Senator Patrick Leahy, the Democratic ranking member of the State, Foreign Operations, and Related Programs Subcommittee told the Senate regarding Indonesia, “…one area where there has been no discernable progress is accountability for crimes by the army…. Thousands of innocent people died [in East Timor], and no one has been punished…. How do you prevent future atrocities if you let those who order and commit murder get away with it? What is more fundamental to democracy than justice?… For many years, the Congress has put conditions on U.S. assistance to the Indonesian army. The conditions in our law require nothing more than that the army respect the law…”

West Papua

Despite some assertions to the contrary, none of the congressional conditions pertains to counter-terrorism or the killing of Americans in Timika, West Papua, on a Freeport McMoRan mining road in 2002. In fact, the one condition present in 2005 legislation not included in the 2006 version dealt with certification that Indonesia is cooperating with the "war on terrorism." Rather, congressional negotiators wrote this year that they "are grateful for Indonesia's contributions to the global war on terrorism."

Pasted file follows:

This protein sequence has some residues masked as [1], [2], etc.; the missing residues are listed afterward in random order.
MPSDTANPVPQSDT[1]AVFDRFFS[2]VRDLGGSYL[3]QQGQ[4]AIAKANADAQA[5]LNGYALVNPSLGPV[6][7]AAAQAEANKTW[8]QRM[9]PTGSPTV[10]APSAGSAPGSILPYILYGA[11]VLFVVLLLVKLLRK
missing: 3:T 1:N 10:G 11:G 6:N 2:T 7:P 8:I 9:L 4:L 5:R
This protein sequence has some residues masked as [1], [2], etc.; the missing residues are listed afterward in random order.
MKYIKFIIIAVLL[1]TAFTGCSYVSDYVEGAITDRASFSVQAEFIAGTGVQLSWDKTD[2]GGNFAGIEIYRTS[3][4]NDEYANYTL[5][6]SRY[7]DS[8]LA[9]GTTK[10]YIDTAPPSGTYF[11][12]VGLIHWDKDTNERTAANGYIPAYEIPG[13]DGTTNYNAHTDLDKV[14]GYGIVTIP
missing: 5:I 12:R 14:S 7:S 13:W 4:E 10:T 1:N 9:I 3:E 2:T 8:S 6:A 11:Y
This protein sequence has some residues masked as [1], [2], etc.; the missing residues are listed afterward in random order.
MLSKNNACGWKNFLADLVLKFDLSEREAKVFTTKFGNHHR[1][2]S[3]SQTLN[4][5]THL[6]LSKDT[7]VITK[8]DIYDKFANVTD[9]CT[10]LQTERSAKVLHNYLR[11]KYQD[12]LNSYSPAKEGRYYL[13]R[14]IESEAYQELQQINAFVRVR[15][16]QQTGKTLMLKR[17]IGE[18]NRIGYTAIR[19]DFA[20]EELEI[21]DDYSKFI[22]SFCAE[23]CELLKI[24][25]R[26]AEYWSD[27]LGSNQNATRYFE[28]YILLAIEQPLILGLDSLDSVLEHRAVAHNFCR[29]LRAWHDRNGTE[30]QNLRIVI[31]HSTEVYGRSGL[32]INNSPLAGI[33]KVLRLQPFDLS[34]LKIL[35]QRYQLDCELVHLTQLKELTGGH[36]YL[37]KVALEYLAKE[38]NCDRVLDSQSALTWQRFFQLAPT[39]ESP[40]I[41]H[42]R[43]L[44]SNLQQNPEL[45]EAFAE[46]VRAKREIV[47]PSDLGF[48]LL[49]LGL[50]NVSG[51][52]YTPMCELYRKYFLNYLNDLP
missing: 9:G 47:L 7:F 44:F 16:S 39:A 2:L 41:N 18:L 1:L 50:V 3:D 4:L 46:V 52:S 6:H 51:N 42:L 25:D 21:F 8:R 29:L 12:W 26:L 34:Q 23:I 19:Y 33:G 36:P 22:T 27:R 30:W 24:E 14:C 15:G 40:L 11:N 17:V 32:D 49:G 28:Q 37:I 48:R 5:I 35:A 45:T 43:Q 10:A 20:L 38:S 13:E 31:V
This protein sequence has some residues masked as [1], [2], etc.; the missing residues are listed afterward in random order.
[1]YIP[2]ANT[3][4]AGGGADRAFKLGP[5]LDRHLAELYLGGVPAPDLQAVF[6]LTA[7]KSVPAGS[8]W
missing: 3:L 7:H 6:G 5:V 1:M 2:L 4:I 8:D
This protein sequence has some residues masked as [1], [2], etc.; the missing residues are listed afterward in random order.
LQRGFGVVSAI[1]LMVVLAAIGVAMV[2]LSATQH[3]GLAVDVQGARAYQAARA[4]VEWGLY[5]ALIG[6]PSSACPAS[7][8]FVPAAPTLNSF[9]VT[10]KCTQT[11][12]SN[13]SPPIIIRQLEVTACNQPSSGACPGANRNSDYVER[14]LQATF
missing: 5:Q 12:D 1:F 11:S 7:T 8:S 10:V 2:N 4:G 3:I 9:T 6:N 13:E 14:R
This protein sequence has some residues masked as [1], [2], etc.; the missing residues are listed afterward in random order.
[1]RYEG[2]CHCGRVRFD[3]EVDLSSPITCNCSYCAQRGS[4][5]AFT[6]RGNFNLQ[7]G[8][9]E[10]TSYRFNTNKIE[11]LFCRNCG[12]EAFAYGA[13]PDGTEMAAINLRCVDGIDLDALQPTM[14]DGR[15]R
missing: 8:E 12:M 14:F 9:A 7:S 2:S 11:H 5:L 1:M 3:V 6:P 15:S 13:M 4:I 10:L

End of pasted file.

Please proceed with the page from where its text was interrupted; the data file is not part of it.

While congressional concern remains about progress in the investigation of the August 2002 Timika killings, no military aid is contingent on this case. Instead, Congress has asked the Department of State for a report on the status of the investigation and Indonesian cooperation in bringing to justice those responsible for that crime.

There has also been confusion about legislation concerning West Papua. In H.R. 3057, Congress has directed the Secretary of State to submit a report on troop deployments and humanitarian and human rights conditions in West Papua and Aceh. An entirely separate bill, the Foreign Relations Authorization Act, H.R. 2601, contains language requiring a report, though not any action, on West Papua's Act of Free Choice and on the implementation of special autonomy for that region. The House of Representatives passed its version of H.R. 2601 last July. Therefore, the House language on West Papua still stands. However, it cannot become law until the Senate passes its version of the bill, which has not yet happened. The two versions of the bill must then be reconciled. Because congressional sittings last two years, work can continue on the Foreign Relations Authorization bill in 2006.